It is a common tactic of TV drama series to gleefully layer story upon story as their episodes continue, like an over-zealous baker with a cake. Adding in characters, revealing twists and unexpected backstories is the bread and butter of good narrative storytelling. But, if these layers cannot come together, or at least connect in some way, you end up with a pile of question marks rather than satisfying resolutions. This is the exact problem that TvN’s Hometown comes up against, a hurdle that it ultimately does not manage to jump.
The second half of this procedural-come-horror series veers dramatically into the latter of these two genres, focusing its attention on the fictional town of Saju and it’s mysterious Youngjingyo cult, its mystical leader ‘Guru’, and the terrorist killer who seems to be behind it all. There is, naturally, more space for emotional development and character arcs as the story reaches its climax, though the impact of this is often lost in a foggy narrative. Unclear writing, time jumps, and lack of clear explanation make Hometown a disappointment, where there could have been exciting ideas.
This Youngjongyo cult established in the show’s first half quickly becomes the epicentre of its second, though without a consistent, thorough exploration of exactly what it is at any point. Led by main character Jo Jung-hyun (Han Ye-ri)’s old school friend Jung Young-seob (Lee Hae-woon), deranged by his dedication to the mysterious ‘Guru’ figure that seems to possess godly knowledge, the cult is white-robed and suitably ominous. It is this cult that has actually kidnapped Jung-hyun’s niece Jae-young (Lee Re) and appears to see her as the heir apparent to this mysterious figure.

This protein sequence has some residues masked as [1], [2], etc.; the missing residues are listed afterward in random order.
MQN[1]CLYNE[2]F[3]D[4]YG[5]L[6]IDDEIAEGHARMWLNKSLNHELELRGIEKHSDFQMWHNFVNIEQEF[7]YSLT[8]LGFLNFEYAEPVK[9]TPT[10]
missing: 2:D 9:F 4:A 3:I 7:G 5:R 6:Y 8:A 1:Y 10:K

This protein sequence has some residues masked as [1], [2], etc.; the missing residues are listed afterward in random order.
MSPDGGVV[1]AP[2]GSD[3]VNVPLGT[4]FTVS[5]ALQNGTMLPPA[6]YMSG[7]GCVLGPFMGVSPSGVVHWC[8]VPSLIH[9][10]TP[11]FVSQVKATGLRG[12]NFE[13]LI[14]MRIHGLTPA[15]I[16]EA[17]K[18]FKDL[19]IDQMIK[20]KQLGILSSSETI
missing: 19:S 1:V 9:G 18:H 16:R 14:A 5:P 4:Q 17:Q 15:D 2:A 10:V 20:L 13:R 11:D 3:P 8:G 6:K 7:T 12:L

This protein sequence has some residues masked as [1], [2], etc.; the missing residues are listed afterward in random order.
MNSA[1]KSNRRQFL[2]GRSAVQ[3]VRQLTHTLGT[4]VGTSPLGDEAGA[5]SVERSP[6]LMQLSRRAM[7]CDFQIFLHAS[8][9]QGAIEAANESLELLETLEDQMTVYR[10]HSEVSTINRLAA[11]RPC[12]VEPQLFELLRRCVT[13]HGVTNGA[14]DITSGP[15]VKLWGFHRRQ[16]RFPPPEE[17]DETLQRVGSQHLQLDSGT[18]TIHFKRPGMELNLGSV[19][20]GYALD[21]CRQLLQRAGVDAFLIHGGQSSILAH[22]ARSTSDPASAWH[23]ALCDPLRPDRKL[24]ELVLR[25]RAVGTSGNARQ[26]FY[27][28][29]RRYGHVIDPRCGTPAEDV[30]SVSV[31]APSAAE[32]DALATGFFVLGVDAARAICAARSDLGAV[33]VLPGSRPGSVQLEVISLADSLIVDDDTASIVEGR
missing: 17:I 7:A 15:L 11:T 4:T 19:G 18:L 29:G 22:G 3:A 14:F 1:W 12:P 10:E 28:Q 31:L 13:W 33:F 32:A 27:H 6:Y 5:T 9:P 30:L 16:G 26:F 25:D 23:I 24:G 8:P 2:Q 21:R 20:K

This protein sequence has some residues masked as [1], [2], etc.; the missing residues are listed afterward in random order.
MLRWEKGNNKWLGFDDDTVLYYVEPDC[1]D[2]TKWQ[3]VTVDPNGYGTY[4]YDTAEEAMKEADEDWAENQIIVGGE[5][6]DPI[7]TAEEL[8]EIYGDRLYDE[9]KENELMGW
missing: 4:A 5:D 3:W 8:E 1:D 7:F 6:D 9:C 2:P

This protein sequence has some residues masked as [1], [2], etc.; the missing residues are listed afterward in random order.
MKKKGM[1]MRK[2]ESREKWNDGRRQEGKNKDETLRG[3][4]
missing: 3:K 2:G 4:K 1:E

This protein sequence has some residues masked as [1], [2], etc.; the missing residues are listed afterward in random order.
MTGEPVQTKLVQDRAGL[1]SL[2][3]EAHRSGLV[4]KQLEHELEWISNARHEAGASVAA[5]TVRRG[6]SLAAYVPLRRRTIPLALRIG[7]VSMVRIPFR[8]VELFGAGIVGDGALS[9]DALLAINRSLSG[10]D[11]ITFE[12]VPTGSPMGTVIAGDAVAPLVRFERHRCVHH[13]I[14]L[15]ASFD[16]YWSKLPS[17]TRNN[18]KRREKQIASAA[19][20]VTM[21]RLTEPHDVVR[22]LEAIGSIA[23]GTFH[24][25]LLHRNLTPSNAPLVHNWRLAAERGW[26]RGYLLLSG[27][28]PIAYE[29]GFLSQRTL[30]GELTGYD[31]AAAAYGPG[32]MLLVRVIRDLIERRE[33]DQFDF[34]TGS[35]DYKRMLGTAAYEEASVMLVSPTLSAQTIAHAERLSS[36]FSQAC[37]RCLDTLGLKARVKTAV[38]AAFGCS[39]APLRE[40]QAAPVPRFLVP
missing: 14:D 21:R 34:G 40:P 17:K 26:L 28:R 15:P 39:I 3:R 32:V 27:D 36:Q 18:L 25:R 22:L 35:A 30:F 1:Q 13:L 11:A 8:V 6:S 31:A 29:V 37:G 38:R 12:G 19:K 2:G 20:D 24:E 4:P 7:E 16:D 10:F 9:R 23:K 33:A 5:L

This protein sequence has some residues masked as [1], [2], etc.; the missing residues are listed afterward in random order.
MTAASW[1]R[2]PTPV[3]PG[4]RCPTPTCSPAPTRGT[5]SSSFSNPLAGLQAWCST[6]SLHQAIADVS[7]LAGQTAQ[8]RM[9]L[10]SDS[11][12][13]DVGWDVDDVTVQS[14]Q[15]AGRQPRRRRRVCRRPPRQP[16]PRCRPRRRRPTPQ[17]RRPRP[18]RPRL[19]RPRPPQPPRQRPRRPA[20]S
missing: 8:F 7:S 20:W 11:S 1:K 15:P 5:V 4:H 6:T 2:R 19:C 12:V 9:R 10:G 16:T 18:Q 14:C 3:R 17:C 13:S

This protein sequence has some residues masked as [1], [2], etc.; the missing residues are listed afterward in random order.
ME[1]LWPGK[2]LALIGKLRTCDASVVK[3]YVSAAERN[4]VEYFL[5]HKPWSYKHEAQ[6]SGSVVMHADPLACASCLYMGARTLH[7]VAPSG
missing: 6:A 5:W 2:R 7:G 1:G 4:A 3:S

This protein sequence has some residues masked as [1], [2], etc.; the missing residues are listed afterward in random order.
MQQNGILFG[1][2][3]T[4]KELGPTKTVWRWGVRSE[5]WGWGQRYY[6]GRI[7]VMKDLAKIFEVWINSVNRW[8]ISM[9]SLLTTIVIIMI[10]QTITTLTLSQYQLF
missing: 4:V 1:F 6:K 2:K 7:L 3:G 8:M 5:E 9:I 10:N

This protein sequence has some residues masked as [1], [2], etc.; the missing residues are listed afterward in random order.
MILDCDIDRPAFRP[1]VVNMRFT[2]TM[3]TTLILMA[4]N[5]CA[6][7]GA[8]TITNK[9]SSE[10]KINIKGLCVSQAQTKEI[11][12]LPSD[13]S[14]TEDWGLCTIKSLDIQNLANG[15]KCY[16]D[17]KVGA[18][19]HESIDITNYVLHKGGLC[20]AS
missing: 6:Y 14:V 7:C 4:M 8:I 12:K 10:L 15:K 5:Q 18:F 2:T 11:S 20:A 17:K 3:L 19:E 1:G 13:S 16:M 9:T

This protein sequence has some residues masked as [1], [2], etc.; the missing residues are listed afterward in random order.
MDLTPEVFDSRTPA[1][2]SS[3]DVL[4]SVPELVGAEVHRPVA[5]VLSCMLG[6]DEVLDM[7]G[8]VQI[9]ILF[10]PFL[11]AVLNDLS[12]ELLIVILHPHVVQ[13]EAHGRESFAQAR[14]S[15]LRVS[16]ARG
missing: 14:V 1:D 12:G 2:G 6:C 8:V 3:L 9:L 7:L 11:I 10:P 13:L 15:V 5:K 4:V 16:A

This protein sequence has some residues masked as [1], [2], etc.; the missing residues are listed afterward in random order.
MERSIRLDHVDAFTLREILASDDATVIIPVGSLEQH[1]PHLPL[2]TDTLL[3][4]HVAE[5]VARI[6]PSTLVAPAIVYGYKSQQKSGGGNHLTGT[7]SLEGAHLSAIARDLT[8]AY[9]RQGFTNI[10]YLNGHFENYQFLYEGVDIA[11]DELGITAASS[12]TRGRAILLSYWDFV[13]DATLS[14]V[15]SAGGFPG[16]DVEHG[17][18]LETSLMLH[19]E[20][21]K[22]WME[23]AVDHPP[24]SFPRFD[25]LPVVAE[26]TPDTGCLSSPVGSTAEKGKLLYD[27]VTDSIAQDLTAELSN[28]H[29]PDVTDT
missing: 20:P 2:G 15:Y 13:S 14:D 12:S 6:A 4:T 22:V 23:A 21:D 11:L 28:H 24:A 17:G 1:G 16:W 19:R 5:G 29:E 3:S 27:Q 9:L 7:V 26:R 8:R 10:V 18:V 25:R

The very notion of kidnapping a child and forcing her to attempt ‘enlightenment’ (what this means is never fully explained) is, of course, menacing, but what is clearly intended as terrifying ambiguity around the cult’s true nature ultimately reads as poorly constructed. As the episodes continue, suspense does build effectively to suggest a big reveal about the cult’s real intentions, but this comes in sputters rather than a satisfying burst.
The closest the show really comes to a revelatory moment in this storyline is towards its close, where Jung-hyun has offered herself as a substitute for the heir in order to replace Jae-young. In a moment where she is expected to perform a ritual, she instead talks to the congregation around her, learning they’re all family members of those who died in the 1987 Sarin gas attack her brother carried out on the town. As they tell their stories, she listens and apologises profusely, exposing her own humanity and showing the vulnerability and grief that has led these people into this—potential—death cult. It is the most humanistic insight we get into characters who otherwise serve as, essentially, an ominous backdrop to the actions of the main characters. Han Ye-ri’s performance in this scene is some of her strongest work, displaying deep and complicated emotions under intense restraint and scrutiny.
Aside from small moments like this, however, the cult is mostly used in the show as a vehicle for the evil deeds of the protagonists. This is not entirely an unwitting choice, as the central villain Jo Kyung-ho (Um Tae-goo), frequently compares these members, as well as most other people around him, to ants. A classically blank-faced psychopath stock character, to Kyung-ho the town’s residents are as insignificant and controllable as these insects, which at times spills over into literal imagery of ants crawling over surfaces and hands.
Portrayed as extremely calm and softly spoken, Kyung-ho’s character comes directly from the Hannibal Lector line of too-smart-for-the-room killers. He similarly spends a large portion of the series manipulating anyone he comes into contact with, simply through his intense hypnotic powers. Much like the nature of the cult, exactly what these powers are, how they work and where he got them remain fuzzy at best. The only real consistency to them is their efficiency rate: if this guy wants you to stab a nurse with a scalpel, boy are you going to do it.
The blurriness around these powers is reminiscent of another famous murderer—Michael Myers—as they serve to make him seemingly impervious to everything in this universe. The problem with this here is ironically a total lack of tension: we know he’ll do what he wants with anyone he talks to, and we know he’s not the nicest guy, ergo, he’s going to do something dastardly. Um Tae-goo’s performance is clearly aiming for chillingly detached, but with this predictability in the narrative, this turns into something unengaging instead.